Stories from inside the battle for successful children and families
by Dr. Raphael Bostic, President & Chief Executive Officer, Federal Reserve Bank of Atlanta, Professor, University of Southern California, Price School of Public Policy and Sheryl Whitney, Partner, Whitney Jennings
Opportunity. It has become the buzz word for policymakers across the political spectrum. From Paul Ryan to Barack Obama and Bernie Sanders to Donald Trump, everyone seems to trumpet the importance of Americans having access to good jobs, quality housing, strong education, healthy food, safe streets, clean air and water. But the more fundamental question is this: What can communities actually do to increase the likelihood that Americans have real access to opportunity?
This is the question we will be trying to answer via a new research effort, which we call the Access to Opportunity Project. Funded by the Open Society Foundations and the JP Morgan Chase Foundation, the Access to Opportunity Project seeks to demonstrate how purposeful, coordinated actions and policies undertaken by the public, non-profit, and private sectors can influence access to amenities that provide opportunities for poor families. We are also deeply interested in patterns of segregation and hope to understand the role it plays in outcomes for families.
The Project was born from equal parts frustration and confidence. Frustration that after participating in years of discussion, argument and debate from within the walls of the Department of Housing and Urban Development (HUD), we felt no closer to understanding which housing programs and policies had the power to change the trajectory of the lives of people living in poverty. But also, great confidence that the answers to this question were knowable. We knew our HUD colleagues were providing leadership that was smart, passionate and deeply rooted in data. And we saw first-hand that housing, health and economic development practitioners across the country were engaged in creative and promising work. We wanted to connect the dots.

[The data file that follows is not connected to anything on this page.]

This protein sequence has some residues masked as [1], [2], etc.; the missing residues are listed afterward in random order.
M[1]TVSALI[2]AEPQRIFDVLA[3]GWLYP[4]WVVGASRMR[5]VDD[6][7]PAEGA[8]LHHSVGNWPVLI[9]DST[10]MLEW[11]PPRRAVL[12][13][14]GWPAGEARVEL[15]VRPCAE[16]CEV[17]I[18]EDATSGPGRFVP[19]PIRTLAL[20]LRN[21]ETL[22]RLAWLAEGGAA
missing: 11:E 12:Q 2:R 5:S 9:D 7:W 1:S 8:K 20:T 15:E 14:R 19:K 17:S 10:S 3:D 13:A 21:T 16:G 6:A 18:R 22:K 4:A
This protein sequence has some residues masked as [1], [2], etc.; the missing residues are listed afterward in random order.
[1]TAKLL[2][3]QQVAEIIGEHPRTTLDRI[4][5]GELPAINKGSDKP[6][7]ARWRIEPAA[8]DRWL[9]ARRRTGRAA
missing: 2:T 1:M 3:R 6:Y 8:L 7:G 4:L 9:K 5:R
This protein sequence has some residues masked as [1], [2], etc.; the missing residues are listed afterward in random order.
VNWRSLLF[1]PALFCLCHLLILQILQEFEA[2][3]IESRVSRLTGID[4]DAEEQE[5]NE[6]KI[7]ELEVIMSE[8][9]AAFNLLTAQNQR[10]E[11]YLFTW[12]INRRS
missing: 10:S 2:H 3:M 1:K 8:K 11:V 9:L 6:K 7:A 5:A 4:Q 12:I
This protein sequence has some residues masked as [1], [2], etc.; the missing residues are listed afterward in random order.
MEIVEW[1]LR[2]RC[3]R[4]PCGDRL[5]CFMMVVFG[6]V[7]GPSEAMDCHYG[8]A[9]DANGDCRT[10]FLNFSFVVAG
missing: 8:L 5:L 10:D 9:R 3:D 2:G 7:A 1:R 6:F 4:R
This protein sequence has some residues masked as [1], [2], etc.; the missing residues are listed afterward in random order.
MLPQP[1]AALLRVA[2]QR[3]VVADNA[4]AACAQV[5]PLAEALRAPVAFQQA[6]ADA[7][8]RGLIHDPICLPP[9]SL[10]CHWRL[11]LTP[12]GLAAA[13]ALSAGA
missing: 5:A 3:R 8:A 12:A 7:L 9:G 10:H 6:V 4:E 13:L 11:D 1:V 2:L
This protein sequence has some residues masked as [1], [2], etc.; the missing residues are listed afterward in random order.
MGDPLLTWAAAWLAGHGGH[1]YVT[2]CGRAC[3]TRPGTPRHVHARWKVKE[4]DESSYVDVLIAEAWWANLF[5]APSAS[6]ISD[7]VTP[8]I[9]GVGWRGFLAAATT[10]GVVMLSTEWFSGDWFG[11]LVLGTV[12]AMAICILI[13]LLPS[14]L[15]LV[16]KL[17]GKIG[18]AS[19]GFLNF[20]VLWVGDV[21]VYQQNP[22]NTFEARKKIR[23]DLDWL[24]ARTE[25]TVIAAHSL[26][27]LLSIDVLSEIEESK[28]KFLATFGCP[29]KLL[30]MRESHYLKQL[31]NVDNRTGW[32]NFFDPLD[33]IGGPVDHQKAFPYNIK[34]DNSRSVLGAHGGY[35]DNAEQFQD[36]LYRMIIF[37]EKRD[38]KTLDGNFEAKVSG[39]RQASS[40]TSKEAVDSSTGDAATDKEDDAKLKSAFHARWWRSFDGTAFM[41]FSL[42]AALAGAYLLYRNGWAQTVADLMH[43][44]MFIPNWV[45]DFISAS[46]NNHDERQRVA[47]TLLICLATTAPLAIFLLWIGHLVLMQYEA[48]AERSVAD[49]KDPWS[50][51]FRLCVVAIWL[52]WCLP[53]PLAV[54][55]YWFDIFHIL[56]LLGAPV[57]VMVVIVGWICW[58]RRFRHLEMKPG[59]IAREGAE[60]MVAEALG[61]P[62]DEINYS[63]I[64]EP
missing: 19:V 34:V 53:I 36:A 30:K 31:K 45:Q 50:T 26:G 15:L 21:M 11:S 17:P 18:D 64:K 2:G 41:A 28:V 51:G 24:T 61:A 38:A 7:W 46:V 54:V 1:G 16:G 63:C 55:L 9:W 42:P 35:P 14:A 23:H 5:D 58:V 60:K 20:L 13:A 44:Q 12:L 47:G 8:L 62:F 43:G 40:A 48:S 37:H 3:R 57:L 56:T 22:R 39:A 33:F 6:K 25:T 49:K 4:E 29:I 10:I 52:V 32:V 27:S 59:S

We left HUD intent on developing a playbook that could be used by both policymakers and frontline organizations to understand the quantitative and qualitative outcomes of programs designed to support families as they move toward stronger and more stable lives.
Our project is currently focused on the metropolitan areas encompassing Seattle, Washington; Portland, Oregon; and San Diego, California. These cities were selected for a variety of reasons. First, they represent regions that have purposefully delved into social and economic equity in accordance with their various strengths and cultural histories. They also represent rapidly growing cities with immigration patterns and neighborhood transitions that reflect changes beginning to take place in many parts of the country. As western regions they also bring an important perspective to the national equity conversation that is often informed by northeastern experiences. And while they are all located along the west coast, they span a broad set of proficiencies and circumstances.
Our ultimate goal is to build the playbook based on the local experiences with policies across a broad spectrum of strategies and approaches. We identified many projects in our three regions that are good candidates for review. However, for tractability purposes, we decided to start with three studies, one from each metropolitan area.
Seattle: A Regional Coalition for Housing (ARCH)